The home secretary says he "regrets" that 1,023 foreign prisoners have been allowed to walk free when they were meant to be considered for deportation.
Mr Clarke says the process has fallen down
They include three murderers and nine rapists, Home Office figures show.
Charles Clarke said he could not say "hand on heart" that they would all be tracked down but said he did not think it was a "resigning matter".
The Lib Dems accused ministers of incompetence. The Tories are demanding Mr Clarke answer to Parliament.
Conservative shadow home secretary David Davis accused Mr Clarke of trying to "smuggle out" the news rather than face MPs' questions.
"At the end of the day it's not good enough to blame officials, frankly it is a issue which affects the safety of the British public," argued Mr Davis.
He did not think Mr Clarke should consider his position as the problems began before his time in the job.
Commons speaker Michael Martin said he would ask Mr Clarke to explain why he had not made a Commons statement on the debacle.
Home Office Minister Tony McNulty said he was "very, very shocked" by the news but he did not think Mr Clarke should resign.
He said he "did not think it was a case of heads will roll but we'll see".
Downing Street says Tony Blair has "full confidence" in both Mr Clarke and Mr McNulty.
"It is unreasonable to expect ministers to know what is going on in every nook and cranny in their department," said Mr Blair's official spokesman.
Mr Clarke said the 1,023 prisoners, who were released between February 1999 and March 2006, should have been considered for deportation or removal.
He said the failure was "deeply regrettable" and conceded that people would be angered by the oversight.
So far the Immigration and Nationality Directorate (IND) has located 107 of the total, leading to 20 deportations.
Among the offenders, five had been convicted of committing sex offences on children, seven had served time for other sex offences, 57 for violent offences and two for manslaughter.
There were also 41 burglars, 20 drug importers, 54 convicted of assault and 27 of indecent assault.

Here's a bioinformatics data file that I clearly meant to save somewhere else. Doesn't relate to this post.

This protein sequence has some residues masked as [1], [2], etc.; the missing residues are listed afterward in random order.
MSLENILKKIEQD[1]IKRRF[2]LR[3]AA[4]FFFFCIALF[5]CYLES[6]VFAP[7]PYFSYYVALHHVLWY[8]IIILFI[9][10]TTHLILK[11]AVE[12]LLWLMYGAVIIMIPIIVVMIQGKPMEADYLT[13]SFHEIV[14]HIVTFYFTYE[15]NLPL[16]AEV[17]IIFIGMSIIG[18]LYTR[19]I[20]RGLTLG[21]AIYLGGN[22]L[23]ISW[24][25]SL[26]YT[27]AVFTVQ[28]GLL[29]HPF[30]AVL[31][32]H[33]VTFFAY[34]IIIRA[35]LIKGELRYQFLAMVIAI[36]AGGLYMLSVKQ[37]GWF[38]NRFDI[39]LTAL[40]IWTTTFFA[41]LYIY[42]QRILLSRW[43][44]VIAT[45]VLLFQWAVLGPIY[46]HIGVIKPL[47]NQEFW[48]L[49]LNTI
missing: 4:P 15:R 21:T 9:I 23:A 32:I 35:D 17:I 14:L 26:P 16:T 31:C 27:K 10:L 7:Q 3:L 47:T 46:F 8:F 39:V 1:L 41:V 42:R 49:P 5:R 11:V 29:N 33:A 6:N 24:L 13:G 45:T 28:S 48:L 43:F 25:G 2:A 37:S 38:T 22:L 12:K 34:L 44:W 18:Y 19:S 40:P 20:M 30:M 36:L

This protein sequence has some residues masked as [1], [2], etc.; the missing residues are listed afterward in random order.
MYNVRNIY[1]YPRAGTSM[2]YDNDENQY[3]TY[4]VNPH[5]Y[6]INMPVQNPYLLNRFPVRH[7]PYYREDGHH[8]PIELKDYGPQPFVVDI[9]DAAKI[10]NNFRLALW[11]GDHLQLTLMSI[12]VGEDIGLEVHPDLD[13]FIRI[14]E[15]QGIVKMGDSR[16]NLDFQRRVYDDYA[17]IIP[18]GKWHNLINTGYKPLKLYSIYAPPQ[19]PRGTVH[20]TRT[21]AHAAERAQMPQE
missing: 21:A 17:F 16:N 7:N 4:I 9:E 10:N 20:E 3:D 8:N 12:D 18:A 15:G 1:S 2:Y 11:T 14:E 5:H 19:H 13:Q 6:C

The Home Office said it did not have full details of offences committed by more than 100 of the criminals.
'No blame game'
Mr Clarke said: "It is clear that the increasing numbers of cases being referred for consideration [for deportation] led to the process falling down."
Mr Clarke said he was not going to start pointing the finger at who was to blame for the error.
"Both the Prison Service and the IND failed to carry out their responsibilities in the way they ought to have done," he said.
"They have both taken steps to lead me to be confident that it is now being done properly."
He added: "I do not intend to resign over this issue."
The courts had recommended that 160 of the criminals should be deported from Britain at the end of their sentences, it emerged.
Lin Homer, the IND's director general, said 14 of the 160 had been found. Five of those had been deported and nine considered inappropriate for removal.
Liberal Democrat leader Sir Menzies Campbell said it was "extraordinary" that so many people convicted of serious offences had "simply disappeared".
"All the government's tough talk on crime counts for nothing in the face of this incompetence," he said.
The situation only became apparent after the cross-party Commons Public Accounts Committee asked questions about released foreign prisoners during a hearing last October.
Former Home Secretary David Blunkett called the problems "astonishing".
"My view is that heads should roll," said Mr Blunkett.
"There are too many people in the system who simply don't care. I fully support Charles Clarke in getting to the bottom of this."
Harry Fletcher, assistant general secretary of the National Association of Probation Officers, said the chances of tracking down large numbers of released prisoners was "remote".
The Home Office was "facing crisis", said Mr Fletcher.